Orchestra of Exiles (2012)
Director Josh Aronson
Aronson Films Production, 85 minutes
(also available from other sources, including Amazon and Netflix)
In 1993, Steven Spielberg brought the heroism of Oskar Schindler to the attention of the world through an Oscar-winning film that educated a generation about Schindler’s efforts to save the lives of over 1,200 Jews from the Holocaust.
Orchestra of Exiles tells the account of another astonishingly brave person, the violinist Bronislaw Huberman, who saved the lives of as many as 1,000 of the greatest musicians of Europe during the rise of Nazism in the 1930s through the creation of the Palestine Symphony.
The film tells the story of Huberman’s meteoric rise as an eminent soloist, even performing the Brahms’s concerto in front of the composer himself. But such success was also a heavy burden for the politically thoughtful and humanitarian-minded prodigy. With a prophetic wisdom, he was able to see a future that many musicians did not, and he understood that Nazism was not a passing phase. He knew the only chance of survival was escape.
At a great sacrifice to his own career, he devoted all of his resources to creating the Palestine Symphony, raising funds by staging exhausting recital tours that capitalized on his fame. At the same time, he was auditioning the greatest Jewish musicians of the orchestras of Europe and enticing them to move to Palestine.
As a soloist, Huberman’s greatest success had come in Berlin, but as Hitler gained power throughout the early 1930s, Huberman refused the pleas of Berlin Philharmonic music director Wilhelm Furtwangler to return. Huberman was joined by others who took a stand against Nazism, most notably Arturo Toscanini (at the time the most famous musician in the world).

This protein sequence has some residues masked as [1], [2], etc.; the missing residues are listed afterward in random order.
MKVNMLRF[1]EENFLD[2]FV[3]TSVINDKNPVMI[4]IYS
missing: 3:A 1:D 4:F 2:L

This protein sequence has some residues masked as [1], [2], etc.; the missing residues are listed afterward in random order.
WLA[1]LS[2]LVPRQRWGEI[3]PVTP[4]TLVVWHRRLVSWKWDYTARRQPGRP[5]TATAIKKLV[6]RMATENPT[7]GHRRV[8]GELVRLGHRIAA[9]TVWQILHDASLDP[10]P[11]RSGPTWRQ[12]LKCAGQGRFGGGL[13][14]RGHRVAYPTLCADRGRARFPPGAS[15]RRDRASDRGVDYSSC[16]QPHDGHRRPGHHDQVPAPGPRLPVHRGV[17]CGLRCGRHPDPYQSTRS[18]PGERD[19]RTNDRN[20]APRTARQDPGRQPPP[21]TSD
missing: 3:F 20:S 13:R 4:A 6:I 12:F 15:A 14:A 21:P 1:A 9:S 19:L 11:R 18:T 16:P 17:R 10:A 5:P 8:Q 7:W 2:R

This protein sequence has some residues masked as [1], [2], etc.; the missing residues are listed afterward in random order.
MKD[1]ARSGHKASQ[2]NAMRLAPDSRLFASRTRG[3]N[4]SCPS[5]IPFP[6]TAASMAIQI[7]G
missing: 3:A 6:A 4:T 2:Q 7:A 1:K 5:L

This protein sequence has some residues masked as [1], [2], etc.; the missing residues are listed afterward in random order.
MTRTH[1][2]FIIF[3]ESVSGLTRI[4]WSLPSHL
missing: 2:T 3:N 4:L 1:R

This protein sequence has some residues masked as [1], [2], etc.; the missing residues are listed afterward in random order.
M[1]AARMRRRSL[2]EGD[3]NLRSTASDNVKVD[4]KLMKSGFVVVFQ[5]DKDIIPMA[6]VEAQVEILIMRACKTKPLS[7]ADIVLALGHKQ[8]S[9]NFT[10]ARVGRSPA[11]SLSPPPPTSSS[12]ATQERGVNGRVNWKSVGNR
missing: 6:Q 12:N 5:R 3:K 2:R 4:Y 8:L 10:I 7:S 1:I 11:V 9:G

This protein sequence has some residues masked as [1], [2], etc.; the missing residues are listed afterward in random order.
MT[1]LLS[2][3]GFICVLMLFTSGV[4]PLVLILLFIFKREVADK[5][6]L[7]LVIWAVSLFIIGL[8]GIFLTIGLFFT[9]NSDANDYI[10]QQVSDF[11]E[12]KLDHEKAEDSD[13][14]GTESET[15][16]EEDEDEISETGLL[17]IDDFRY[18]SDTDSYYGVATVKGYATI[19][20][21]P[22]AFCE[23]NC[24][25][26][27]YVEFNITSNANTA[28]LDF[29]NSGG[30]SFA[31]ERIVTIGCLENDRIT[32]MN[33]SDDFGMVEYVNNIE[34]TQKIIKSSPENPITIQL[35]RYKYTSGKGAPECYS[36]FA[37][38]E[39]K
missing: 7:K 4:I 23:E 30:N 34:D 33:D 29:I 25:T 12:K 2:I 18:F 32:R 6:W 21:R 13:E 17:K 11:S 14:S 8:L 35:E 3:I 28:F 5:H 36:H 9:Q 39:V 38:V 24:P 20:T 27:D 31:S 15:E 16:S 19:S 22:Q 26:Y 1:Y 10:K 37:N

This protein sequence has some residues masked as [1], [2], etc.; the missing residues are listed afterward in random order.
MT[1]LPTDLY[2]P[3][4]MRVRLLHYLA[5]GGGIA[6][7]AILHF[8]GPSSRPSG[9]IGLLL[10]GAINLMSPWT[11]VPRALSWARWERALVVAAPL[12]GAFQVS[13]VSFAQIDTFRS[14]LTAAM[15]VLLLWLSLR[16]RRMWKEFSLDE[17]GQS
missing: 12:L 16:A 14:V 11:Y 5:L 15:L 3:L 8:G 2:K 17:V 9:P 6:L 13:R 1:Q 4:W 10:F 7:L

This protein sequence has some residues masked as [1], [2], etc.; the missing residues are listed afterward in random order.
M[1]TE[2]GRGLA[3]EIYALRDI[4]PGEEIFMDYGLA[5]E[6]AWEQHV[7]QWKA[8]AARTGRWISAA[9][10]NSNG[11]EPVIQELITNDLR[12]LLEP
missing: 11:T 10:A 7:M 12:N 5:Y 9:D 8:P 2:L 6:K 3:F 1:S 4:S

Furtwangler insisted he opposed the Nazis, yet he continued to conduct for Hitler, hoping to preserve his great orchestra and save his beloved musicians. But gradually, the Jewish musicians of the Berlin Philharmonic disappeared as Hitler gained more power and Goebbels gained control as propaganda minister.
Many Jewish musicians stayed in Germany, performing in the Jüdischer Kulturbund where Jews were permitted to perform for other Jews. Many thought the Kulturbund would save them, but eventually it was outlawed, and many of these artists were murdered in the Holocaust.
Huberman’s great dream of a world class orchestra in Palestine saved many other musicians. The Palestine Symphony, which would be renamed the Israel Philharmonic upon the creation of the state of Israel, played its premiere concert in 1936. Toscanini himself led the first performances, conducting Brahms Second Symphony (which had been pre-rehearsed by William Steinberg, later to become music director of the Boston Symphony.)
The Palestine Symphony was much more than just an orchestra; it was the salvation of human life and the preservation of a culture. By touring widely, and through a close association with Leonard Bernstein, the Israel Philharmonic became one of the most famous orchestras in the world.
But it was the vision of one great man that built this orchestra out of sand, and his sacrifices were overwhelming. On an exhausting concert tour of America to raise money for the new orchestra, his beloved Stradivarius was stolen from the dressing room at Carnegie Hall. He would never see the violin again, and it would not be returned to the world for 50 years. The Huberman Stradivarius is now played by Joshua Bell.
This film serves to remind musicians of the effect our music can have in the world. At a time when we spend so much of our day resisting a seemingly endless onslaught of negativity that tries our souls as we fight for inspiration, the story of Huberman and the founding of the Palestine Symphony should be more well-known. Huberman overcame seemingly insurmountable obstacles, including the dehumanization of an entire people, to achieve a dream by believing in humanity.